Forming (High Enthusiasm, Low Skills)

When in the Forming stage, team members exhibit high enthusiasm and motivation for doing something new, though their skills and productivity concerning this new activity are low. Team members will come with high, unrealistic expectations accompanied by some anxiety about what their new role is, how much they can trust others on the team, and what demands will be placed on them. Team members are also unclear about norms, roles, goals, or timelines of others while everyone finds their place. Behavior is usually tentative and polite, with many not wanting to step on toes just yet. In this stage, there is high dependence on the leadership figure for purpose and direction. If the leader neglects their duty to the team, secondary leaders will assume the reins and confusion quickly follows concerning who is in charge. An effective leader of a team that is forming will do lots of careful explaining to help the team understand exactly what the leader expects them to do.

Storming (Low Enthusiasm, Low Skills)

As the team gets some experience under its belt, there is a decline in morale as team members experience a rude awakening between their initial Forming-Stage expectations and reality. The difficulties in working together to accomplish objectives can lead to confusion and frustration. In some cases, there can also be a growing dissatisfaction with dependence upon the leadership figure. Negative reactions to each other develop, and subgroups can form which polarize the team. Even the leader can fall victim to this bump in the road. The breakdown of communication and the inability to problem-solve result in overall lowered trust. At times, the frustration builds to where team members might choose to leave rather than commit to resolving the conflict, adding more stress to an already overtaxed team.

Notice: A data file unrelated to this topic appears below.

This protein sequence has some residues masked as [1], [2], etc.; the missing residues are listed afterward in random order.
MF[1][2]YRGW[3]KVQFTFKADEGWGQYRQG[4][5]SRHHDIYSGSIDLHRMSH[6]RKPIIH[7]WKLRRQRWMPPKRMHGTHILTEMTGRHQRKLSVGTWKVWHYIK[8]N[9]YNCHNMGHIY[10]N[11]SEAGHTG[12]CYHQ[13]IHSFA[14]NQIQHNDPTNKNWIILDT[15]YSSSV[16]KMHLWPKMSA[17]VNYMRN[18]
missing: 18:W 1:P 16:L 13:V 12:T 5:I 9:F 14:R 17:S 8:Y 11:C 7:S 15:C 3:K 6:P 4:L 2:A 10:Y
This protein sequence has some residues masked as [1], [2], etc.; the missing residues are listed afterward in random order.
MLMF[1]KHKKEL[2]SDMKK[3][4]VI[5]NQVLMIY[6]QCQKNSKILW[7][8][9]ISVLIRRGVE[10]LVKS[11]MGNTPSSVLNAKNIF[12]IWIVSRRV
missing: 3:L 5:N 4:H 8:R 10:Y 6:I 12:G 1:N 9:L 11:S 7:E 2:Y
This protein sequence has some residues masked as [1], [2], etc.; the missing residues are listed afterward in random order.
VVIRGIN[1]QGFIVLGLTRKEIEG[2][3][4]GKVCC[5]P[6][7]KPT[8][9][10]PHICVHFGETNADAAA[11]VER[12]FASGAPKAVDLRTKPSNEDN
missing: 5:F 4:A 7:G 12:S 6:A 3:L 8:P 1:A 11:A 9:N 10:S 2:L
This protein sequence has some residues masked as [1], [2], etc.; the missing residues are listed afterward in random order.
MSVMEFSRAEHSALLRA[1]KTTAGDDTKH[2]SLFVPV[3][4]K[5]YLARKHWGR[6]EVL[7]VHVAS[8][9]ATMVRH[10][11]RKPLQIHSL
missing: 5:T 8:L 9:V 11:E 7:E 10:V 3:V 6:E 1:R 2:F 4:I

A team that is in the Storming stage will have less enthusiasm and motivation for doing something new or working together. Conflict in the phase can be rampant while skills and productivity are still low. Leaders in the Storming stage can weather the storm by continuing to make objectives and expectations clear by demonstrating to the team how they can succeed and know when and when not to get involved. A key to managing this phase is remembering to publicly recognize your successes. The world is full of insecure people who have been told their whole lives they were never good enough, and I’m willing to bet you have more than one of them on your team right now. This is your chance to start them on a new path toward self-confidence and the willingness to grow by taking a chance and buying in to your system of leadership. Improvement is always necessary, but if you act as if you think their efforts are half empty, that’s how they’ll feel and that’s how they’ll perform. Focus on what’s right versus what you perceive to be wrong.

Norming (Rising Enthusiasm, Growing Skills)

Teams in this stage will likely exhibit higher enthusiasm and motivation to achieve their goals. As the issues encountered in the Storming Phase are addressed and resolved, there is a noticeable uptick in morale and task accomplishment. The team starts thinking in terms of “we” rather than “I” and mountains become mole hills. Team members are more positive toward each other and the goal. Trust and cohesion grow as communication becomes more open and task oriented. To-do checklists grow smaller. There is a willingness to share responsibility and control. This phase can be the most rewarding for leaders and teams due to increased commitment to purpose, roles, and goals. However, beware the pitfalls.

Even the best of teams can find themselves in trouble during this phase because the euphoric feelings of trust and cohesion are still fragile. Team members sometimes avoid conflict for fear of upsetting the positive atmosphere, and that reluctance deal with conflict can bog down progress and cause fewer effective decisions. Leaders of teams in the Norming stage can gain success by offering team members copious amounts of freedom to act on their own but standing ready with guidance and coaching when the team needs it.

Performing (High Enthusiasm, High Skills)

This is the phase all teams strive for. In the Performing stage, teams have higher enthusiasm and motivation to reach their goals, and their skills are up to the task. All cylinders are firing, and life is good!